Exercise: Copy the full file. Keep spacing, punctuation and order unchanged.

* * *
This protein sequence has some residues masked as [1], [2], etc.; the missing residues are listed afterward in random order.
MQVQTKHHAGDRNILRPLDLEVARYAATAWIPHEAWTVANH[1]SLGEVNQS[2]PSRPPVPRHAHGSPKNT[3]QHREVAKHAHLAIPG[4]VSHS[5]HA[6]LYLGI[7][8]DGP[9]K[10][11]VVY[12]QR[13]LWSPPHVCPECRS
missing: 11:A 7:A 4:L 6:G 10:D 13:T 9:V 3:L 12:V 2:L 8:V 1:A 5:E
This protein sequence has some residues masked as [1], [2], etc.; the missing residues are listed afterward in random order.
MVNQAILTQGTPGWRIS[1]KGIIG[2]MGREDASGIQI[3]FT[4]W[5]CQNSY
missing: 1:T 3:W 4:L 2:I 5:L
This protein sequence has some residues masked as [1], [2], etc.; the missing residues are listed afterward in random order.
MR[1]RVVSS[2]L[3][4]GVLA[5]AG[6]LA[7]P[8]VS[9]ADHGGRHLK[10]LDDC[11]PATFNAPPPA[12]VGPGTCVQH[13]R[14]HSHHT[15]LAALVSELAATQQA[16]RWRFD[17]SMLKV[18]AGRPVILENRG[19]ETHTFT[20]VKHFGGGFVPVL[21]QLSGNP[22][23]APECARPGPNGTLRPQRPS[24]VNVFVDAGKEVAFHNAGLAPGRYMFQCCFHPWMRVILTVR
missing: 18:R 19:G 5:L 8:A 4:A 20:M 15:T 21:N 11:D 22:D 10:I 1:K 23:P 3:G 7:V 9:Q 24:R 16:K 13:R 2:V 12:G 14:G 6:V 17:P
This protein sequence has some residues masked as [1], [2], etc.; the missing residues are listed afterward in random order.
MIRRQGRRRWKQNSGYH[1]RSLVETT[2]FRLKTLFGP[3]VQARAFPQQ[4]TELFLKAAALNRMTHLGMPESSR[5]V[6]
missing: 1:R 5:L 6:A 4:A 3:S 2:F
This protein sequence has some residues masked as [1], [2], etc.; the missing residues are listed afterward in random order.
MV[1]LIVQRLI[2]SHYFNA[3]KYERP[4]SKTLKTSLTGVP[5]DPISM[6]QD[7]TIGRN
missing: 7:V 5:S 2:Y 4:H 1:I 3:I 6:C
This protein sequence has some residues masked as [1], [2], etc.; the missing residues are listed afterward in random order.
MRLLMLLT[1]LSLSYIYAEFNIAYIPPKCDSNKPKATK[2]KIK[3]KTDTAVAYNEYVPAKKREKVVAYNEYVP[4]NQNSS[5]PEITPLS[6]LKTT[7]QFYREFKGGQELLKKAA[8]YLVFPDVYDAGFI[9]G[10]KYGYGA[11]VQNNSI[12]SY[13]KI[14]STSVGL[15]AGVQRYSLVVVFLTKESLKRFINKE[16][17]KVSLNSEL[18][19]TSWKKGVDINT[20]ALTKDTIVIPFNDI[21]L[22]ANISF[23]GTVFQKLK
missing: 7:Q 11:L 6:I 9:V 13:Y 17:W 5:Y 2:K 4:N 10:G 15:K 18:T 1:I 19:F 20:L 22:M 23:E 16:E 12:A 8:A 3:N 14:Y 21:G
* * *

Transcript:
This protein sequence has some residues masked as [1], [2], etc.; the missing residues are listed afterward in random order.
MQVQTKHHAGDRNILRPLDLEVARYAATAWIPHEAWTVANH[1]SLGEVNQS[2]PSRPPVPRHAHGSPKNT[3]QHREVAKHAHLAIPG[4]VSHS[5]HA[6]LYLGI[7][8]DGP[9]K[10][11]VVY[12]QR[13]LWSPPHVCPECRS
missing: 11:A 7:A 4:L 6:G 10:D 13:T 9:V 3:L 12:V 2:L 8:V 1:A 5:E
This protein sequence has some residues masked as [1], [2], etc.; the missing residues are listed afterward in random order.
MVNQAILTQGTPGWRIS[1]KGIIG[2]MGREDASGIQI[3]FT[4]W[5]CQNSY
missing: 1:T 3:W 4:L 2:I 5:L
This protein sequence has some residues masked as [1], [2], etc.; the missing residues are listed afterward in random order.
MR[1]RVVSS[2]L[3][4]GVLA[5]AG[6]LA[7]P[8]VS[9]ADHGGRHLK[10]LDDC[11]PATFNAPPPA[12]VGPGTCVQH[13]R[14]HSHHT[15]LAALVSELAATQQA[16]RWRFD[17]SMLKV[18]AGRPVILENRG[19]ETHTFT[20]VKHFGGGFVPVL[21]QLSGNP[22][23]APECARPGPNGTLRPQRPS[24]VNVFVDAGKEVAFHNAGLAPGRYMFQCCFHPWMRVILTVR
missing: 18:R 19:G 5:L 8:A 4:A 20:M 15:T 21:N 11:D 22:D 10:I 1:K 23:P 3:G 7:V 9:Q 24:R 16:K 13:R 2:V 12:G 14:G 6:V 17:P
This protein sequence has some residues masked as [1], [2], etc.; the missing residues are listed afterward in random order.
MIRRQGRRRWKQNSGYH[1]RSLVETT[2]FRLKTLFGP[3]VQARAFPQQ[4]TELFLKAAALNRMTHLGMPESSR[5]V[6]
missing: 1:R 5:L 6:A 4:A 3:S 2:F
This protein sequence has some residues masked as [1], [2], etc.; the missing residues are listed afterward in random order.
MV[1]LIVQRLI[2]SHYFNA[3]KYERP[4]SKTLKTSLTGVP[5]DPISM[6]QD[7]TIGRN
missing: 7:V 5:S 2:Y 4:H 1:I 3:I 6:C
This protein sequence has some residues masked as [1], [2], etc.; the missing residues are listed afterward in random order.
MRLLMLLT[1]LSLSYIYAEFNIAYIPPKCDSNKPKATK[2]KIK[3]KTDTAVAYNEYVPAKKREKVVAYNEYVP[4]NQNSS[5]PEITPLS[6]LKTT[7]QFYREFKGGQELLKKAA[8]YLVFPDVYDAGFI[9]G[10]KYGYGA[11]VQNNSI[12]SY[13]KI[14]STSVGL[15]AGVQRYSLVVVFLTKESLKRFINKE[16][17]KVSLNSEL[18][19]TSWKKGVDINT[20]ALTKDTIVIPFNDI[21]L[22]ANISF[23]GTVFQKLK
missing: 7:Q 11:L 6:I 9:V 13:Y 17:W 5:Y 2:K 4:N 10:G 15:K 18:T 1:I 19:F 20:L 22:M 23:E 16:E 12:A 8:A 3:N 14:Y 21:G